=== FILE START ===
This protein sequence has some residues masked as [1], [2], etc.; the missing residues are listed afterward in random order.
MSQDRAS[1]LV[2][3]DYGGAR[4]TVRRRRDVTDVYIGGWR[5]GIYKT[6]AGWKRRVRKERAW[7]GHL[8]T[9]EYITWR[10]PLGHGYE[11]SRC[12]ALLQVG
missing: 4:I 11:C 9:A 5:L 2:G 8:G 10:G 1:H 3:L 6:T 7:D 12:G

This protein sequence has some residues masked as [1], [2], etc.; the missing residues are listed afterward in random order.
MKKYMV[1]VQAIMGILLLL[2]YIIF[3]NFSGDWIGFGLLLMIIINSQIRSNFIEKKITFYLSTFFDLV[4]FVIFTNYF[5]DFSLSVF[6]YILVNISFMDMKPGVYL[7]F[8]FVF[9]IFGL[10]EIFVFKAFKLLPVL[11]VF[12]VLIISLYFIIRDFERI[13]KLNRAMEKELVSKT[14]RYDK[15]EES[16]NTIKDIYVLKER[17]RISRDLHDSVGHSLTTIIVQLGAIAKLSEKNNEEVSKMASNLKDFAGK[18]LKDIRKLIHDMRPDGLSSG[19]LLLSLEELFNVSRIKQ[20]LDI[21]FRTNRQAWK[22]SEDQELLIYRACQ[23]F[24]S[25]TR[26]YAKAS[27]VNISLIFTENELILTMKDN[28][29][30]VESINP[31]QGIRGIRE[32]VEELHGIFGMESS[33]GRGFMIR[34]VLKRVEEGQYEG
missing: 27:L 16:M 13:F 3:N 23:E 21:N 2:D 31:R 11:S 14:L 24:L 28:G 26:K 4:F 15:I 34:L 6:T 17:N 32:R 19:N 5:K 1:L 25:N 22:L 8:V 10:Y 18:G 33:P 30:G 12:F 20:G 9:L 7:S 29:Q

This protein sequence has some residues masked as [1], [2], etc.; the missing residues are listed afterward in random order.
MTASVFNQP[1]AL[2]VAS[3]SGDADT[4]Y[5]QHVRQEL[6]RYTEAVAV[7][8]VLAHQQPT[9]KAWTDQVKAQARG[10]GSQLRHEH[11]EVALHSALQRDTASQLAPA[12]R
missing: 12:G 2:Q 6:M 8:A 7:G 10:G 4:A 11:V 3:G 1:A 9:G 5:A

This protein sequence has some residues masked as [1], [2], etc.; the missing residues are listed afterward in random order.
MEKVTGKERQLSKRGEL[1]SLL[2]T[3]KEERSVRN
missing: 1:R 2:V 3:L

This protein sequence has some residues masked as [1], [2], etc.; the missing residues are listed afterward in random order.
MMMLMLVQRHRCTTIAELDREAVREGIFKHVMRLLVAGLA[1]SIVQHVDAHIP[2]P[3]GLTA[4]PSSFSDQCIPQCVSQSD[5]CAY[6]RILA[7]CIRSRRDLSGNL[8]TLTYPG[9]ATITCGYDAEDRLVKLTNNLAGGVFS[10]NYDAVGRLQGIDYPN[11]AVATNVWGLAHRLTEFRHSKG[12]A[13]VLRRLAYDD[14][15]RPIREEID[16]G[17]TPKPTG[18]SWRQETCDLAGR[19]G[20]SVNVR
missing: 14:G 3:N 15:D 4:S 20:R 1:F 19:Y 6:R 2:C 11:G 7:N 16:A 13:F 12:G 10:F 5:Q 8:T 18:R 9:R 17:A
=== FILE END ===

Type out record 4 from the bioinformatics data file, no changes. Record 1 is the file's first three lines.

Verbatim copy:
This protein sequence has some residues masked as [1], [2], etc.; the missing residues are listed afterward in random order.
MEKVTGKERQLSKRGEL[1]SLL[2]T[3]KEERSVRN
missing: 1:R 2:V 3:L